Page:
Her Majesty Queen Elizabeth II passed away peacefully at the age of 96 on Thursday, September 8, 2022. The longest serving monarch, she was dedicated to the British people and those of the Commonwealth. The great granddaughter of Queen Victoria, she reigned for 70 years (1952-2022), seven years longer than her ancestor (1837-1901).
When her relative Queen Victoria became Queen at the age of 18, Newman described what the Provost of Oriel had said about her: “she is short and little, but was perfectly composed and dignified – and read her speech with a distinctness, emphasis and propriety which marks her as a person of ‘very good sense.’
Elizabeth became Queen at age of 26, serving her people with elegance and kindness. She was a woman of faith and piety who spoke to people about belief in God and encouraged them to the practice of religion during her Christmas addresses. During her lifetime the Queen did her part to foster understanding and unity among men, especially Christians.
In her 2014 Christmas Address, Queen Elizabeth said: “For me, the life of Jesus Christ, the Prince of Peace, whose birth we celebrate today, is an inspiration and an anchor in my life. A role model of reconciliation and forgiveness, he stretched out his hands in love, acceptance and healing. Christ’s example has taught me to seek to respect and value all people of whatever faith or none.”
Upon the death of Queen Elizabeth II, her son Charles has become King Charles III. Only a few years earlier as Prince of Wales he attended the canonization of St. John Henry Newman at St. Peter’s Basilica in Rome.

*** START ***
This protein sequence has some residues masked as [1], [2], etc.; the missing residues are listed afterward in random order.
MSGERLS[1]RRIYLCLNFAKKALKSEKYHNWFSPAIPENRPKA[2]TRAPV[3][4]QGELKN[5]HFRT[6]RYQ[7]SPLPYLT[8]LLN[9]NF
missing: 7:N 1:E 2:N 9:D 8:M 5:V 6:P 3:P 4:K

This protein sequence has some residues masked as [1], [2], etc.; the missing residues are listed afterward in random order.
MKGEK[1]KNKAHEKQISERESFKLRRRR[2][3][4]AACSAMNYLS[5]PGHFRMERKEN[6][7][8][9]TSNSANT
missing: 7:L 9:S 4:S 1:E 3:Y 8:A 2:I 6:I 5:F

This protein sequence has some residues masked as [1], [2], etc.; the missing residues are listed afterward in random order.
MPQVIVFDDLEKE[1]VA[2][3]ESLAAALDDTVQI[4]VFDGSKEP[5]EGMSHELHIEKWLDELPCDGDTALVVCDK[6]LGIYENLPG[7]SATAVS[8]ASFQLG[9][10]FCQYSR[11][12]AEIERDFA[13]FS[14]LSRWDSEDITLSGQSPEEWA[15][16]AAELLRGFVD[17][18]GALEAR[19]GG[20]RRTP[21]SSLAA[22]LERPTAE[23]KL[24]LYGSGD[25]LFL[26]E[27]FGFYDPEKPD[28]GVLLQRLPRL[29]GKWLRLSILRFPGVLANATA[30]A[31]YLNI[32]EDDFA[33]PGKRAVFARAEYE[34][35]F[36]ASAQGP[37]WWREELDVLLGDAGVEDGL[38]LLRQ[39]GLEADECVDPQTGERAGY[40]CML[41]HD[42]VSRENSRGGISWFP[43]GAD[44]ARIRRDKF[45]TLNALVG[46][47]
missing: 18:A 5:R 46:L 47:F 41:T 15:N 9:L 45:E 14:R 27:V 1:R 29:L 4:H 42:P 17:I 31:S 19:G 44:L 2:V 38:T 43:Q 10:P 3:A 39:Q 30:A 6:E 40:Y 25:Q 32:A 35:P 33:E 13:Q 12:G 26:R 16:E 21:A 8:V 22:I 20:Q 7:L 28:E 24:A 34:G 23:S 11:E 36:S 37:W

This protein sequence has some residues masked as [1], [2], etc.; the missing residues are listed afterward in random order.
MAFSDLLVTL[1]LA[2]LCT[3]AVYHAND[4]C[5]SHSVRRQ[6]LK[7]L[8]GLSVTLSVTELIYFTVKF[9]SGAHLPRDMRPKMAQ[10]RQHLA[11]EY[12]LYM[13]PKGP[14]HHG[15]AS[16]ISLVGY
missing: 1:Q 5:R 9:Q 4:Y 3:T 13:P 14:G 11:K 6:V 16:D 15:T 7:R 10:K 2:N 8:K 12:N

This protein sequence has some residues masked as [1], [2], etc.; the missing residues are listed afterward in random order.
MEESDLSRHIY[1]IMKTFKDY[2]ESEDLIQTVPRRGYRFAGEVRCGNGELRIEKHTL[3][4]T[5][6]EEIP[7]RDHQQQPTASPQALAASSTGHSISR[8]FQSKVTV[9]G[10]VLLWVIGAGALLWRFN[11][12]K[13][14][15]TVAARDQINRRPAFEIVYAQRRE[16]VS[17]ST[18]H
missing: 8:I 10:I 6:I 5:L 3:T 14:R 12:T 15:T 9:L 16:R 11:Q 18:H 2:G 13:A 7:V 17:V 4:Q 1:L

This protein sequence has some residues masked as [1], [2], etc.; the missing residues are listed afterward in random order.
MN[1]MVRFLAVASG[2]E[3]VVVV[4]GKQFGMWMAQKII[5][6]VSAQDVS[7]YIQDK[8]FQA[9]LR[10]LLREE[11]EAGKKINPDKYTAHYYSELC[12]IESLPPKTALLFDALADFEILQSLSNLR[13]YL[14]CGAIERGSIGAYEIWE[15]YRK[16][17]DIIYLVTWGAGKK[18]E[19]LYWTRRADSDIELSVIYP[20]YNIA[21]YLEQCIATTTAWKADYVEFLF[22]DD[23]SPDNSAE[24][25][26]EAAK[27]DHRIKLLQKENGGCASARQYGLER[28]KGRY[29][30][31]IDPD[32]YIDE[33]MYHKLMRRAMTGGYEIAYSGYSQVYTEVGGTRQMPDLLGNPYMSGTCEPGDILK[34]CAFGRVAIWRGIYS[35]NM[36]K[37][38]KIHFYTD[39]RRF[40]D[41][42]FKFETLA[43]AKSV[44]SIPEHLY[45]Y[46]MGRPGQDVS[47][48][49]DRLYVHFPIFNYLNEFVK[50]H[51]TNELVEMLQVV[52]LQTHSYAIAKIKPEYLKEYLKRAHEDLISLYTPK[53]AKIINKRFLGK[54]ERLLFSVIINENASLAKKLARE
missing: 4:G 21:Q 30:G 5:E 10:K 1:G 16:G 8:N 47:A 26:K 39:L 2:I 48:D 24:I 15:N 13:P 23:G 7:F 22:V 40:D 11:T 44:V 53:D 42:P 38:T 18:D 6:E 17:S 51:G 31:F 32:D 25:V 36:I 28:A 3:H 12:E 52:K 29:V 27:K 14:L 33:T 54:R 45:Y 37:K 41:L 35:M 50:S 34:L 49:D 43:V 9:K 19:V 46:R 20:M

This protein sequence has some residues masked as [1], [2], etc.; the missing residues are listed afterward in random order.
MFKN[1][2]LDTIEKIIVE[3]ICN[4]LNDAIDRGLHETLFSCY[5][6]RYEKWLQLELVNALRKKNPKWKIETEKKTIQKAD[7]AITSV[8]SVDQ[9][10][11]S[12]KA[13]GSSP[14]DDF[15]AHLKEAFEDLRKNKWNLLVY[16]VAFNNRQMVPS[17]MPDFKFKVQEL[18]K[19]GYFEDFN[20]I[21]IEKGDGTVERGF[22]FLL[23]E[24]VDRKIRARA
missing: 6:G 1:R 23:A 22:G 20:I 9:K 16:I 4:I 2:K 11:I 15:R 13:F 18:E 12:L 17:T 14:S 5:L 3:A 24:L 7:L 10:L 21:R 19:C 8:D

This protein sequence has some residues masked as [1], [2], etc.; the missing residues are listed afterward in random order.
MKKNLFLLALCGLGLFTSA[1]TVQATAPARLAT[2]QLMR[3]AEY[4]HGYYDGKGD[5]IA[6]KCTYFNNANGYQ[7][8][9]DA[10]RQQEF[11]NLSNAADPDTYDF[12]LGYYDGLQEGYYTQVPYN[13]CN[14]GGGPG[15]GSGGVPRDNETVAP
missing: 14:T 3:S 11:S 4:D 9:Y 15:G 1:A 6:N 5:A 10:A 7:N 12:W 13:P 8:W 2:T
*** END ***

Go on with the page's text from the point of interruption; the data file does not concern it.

In a column of L’Osservatore Romano he wrote: “Whatever our own beliefs, and no matter what our own tradition may be, we can only be grateful to Newman for the gifts, rooted in his Catholic faith, which he shared with wider society: his intense and moving spiritual autobiography and his deeply-felt poetry.”
The then Prince continued: “In the age when he lived, Newman stood for the life of the spirit against the forces that would debase human dignity and human destiny. In the age in which he attains sainthood, his example is needed more than ever – for the manner in which, at his best, he could advocate without accusation, could disagree without disrespect and, perhaps most of all, could see differences as places of encounter rather than exclusion.”
The Prince concluded, noting Newman’s capacity for friendship: “As we mark the life of this great Briton, this great churchman and, as we can now say, this great saint, who bridges the divisions between traditions, it is surely right that we give thanks for the friendship which, despite the parting, has not merely endured, but has strengthened.”
“In the image of divine harmony which Newman expressed so eloquently, we can see how, ultimately, as we follow with sincerity and courage the different paths to which conscience calls us, all our divisions can lead to a greater understanding and all our ways can find a common home.”
Like her son, Queen Elizabeth was respectful of the Catholic Church and met five popes during her lifetime, four of them during her reign. Bishop Philip Egan, Bishop of Portsmouth said: “In her official role as ‘Defender of the Faith and Supreme Governor of the Church of England’, the Queen, through her words and actions, always showed herself to be a woman of a deep Christian faith. Throughout her reign Queen Elizabeth II also ensured a relationship of mutual respect between the Church of England and the Catholic Church.”
St. John Henry Newman, who was a loyal subject to the British crown, would also mourn today the death of a queen like Elizabeth II, and he would continue to foster the peaceful understanding and respect among Christians and among all persons of goodwill.